Anne thinks that she has fallen in love with Peter. He fills her every thought when she is awake and her dreams when she is asleep. She has no idea how he feels about her, which causes her angst. She also knows it is against societal rules for her to ask him how he feels. He must be the one to declare his feelings first. She just wishes he would let her know either way.
“Love, what is love? I don’t think you can really put it into words. Love is understanding someone, caring for him, sharing his joys and sorrows. This eventually includes physical love. You’ve shared something, given something away, and received something in return, whether or not you’re married, whether or not you have a baby. Losing your virtue doesn’t matter, as long as you know that for as long as you live you’ll have someone at your side who understands you, and who doesn’t have to be shared with anyone else!” (diary entry March 2, 1944)
Peter and Anne finally did kiss, much to Anne’s pleasure. She now feels that Peter has by this action expressed his true feelings for her. Anne, however, comes to the realisation that Peter loves her not as a girlfriend, but as a friend. He still has great affection for her, it is just that he cannot bring himself to confide in her the way Anne imagines a boyfriend would.
I now know well that he [Peter] was my conquest and not the other way around. I created an image of him in my mind, pictured him as a quiet, sweet, sensitive boy badly in need of friendship and love! I needed to pour my heart out to a living person. I wanted a friend who could help me find my way again […]. I soon realized he could never be a kindred spirit […]. (diary entry July 15, 1944)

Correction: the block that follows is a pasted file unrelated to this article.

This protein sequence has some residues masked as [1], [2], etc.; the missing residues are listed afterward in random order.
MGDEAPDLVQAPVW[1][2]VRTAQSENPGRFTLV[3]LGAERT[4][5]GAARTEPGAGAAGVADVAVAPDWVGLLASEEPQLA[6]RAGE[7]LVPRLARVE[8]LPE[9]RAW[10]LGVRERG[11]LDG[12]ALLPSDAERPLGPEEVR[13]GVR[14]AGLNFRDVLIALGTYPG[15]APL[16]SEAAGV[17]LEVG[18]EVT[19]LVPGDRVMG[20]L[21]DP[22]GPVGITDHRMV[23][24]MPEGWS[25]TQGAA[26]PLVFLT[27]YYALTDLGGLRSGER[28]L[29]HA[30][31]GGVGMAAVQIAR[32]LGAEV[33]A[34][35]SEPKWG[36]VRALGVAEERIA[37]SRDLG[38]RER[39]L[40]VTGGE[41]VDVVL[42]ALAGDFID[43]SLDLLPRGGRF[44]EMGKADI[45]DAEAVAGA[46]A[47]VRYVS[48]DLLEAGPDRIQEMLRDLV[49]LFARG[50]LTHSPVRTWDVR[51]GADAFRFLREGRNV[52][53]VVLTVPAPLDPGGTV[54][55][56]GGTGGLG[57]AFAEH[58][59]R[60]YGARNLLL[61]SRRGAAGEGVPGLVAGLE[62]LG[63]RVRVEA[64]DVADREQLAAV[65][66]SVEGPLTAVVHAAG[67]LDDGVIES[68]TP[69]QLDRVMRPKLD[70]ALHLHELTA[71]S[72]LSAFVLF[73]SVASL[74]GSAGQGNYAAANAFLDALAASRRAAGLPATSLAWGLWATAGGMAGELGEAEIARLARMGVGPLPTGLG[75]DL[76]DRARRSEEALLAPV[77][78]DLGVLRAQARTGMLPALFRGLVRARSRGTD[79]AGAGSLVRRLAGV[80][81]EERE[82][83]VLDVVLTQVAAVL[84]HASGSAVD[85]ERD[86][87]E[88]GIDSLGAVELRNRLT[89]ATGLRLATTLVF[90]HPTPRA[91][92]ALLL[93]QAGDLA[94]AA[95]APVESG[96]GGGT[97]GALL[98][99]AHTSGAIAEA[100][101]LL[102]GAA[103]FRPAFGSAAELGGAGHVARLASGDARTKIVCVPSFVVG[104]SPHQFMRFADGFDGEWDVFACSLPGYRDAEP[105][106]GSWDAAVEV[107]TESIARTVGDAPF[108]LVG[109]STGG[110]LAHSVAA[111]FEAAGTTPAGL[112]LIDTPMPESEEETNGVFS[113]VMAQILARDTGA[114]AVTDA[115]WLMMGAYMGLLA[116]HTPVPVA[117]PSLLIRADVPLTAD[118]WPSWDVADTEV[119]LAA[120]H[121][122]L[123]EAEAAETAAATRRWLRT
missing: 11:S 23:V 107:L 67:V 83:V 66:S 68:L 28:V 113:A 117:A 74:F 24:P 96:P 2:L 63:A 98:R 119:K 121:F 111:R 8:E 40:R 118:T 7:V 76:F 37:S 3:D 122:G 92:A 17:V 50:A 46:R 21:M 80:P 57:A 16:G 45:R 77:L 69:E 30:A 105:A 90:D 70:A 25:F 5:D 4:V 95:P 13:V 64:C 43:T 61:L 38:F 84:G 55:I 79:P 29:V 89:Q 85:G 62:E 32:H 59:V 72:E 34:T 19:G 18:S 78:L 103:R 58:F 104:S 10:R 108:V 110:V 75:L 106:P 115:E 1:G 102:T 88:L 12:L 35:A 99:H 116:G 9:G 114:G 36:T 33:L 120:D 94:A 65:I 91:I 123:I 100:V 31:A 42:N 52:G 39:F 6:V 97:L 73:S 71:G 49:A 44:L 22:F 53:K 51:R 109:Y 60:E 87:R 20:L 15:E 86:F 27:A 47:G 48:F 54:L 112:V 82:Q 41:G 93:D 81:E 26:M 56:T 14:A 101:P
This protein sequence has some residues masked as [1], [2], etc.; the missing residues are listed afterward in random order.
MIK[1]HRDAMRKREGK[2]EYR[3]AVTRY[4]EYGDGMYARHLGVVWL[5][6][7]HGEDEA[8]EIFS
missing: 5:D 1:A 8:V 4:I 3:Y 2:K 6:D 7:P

Anne Frank wanted to be a writer. And it’s tragic, moving and life-affirming that she became a well-known writer around the world after her death in a Nazi concentration camp. Reading this book, the most important message that the reader comes across is that all people, despite their religion, or race, have the right to live in freedom. A different ethnicity doesn’t warrant a difference in treatment. The terrible treatment of Jewish people during the war has shown this.
This book will give you every feeling possible – you are going to laugh at Anne’s biting wit and then be furious that her life was cut short by Nazism. You’re going to feel her claustrophobia, her hope, and her fear. You’ll even want to strangle a few of her housemates. And once you finish this book, you’ll have seen a vision of history through the eyes of an incredibly eloquent teenager. The fact that these words were actually written down by the actual Anne Frank in the actual Secret Annex during the actual monstrosity that was the Holocaust gives you goosebumps every time you think of it.
Otto Frank is the family’s sole survivor, and he recovers Anne’s diary from Miep. He decides to fulfill Anne’s wishes by publishing the diary. Anne’s diary becomes a condemnation of the unimaginable horror of the Holocaust, and one of the few accounts that describe it from a young person’s perspective. In 1960, the building containing the Secret Annex was made into a museum called ‘The Anne Frank House’.
Sourav Kumar Sharma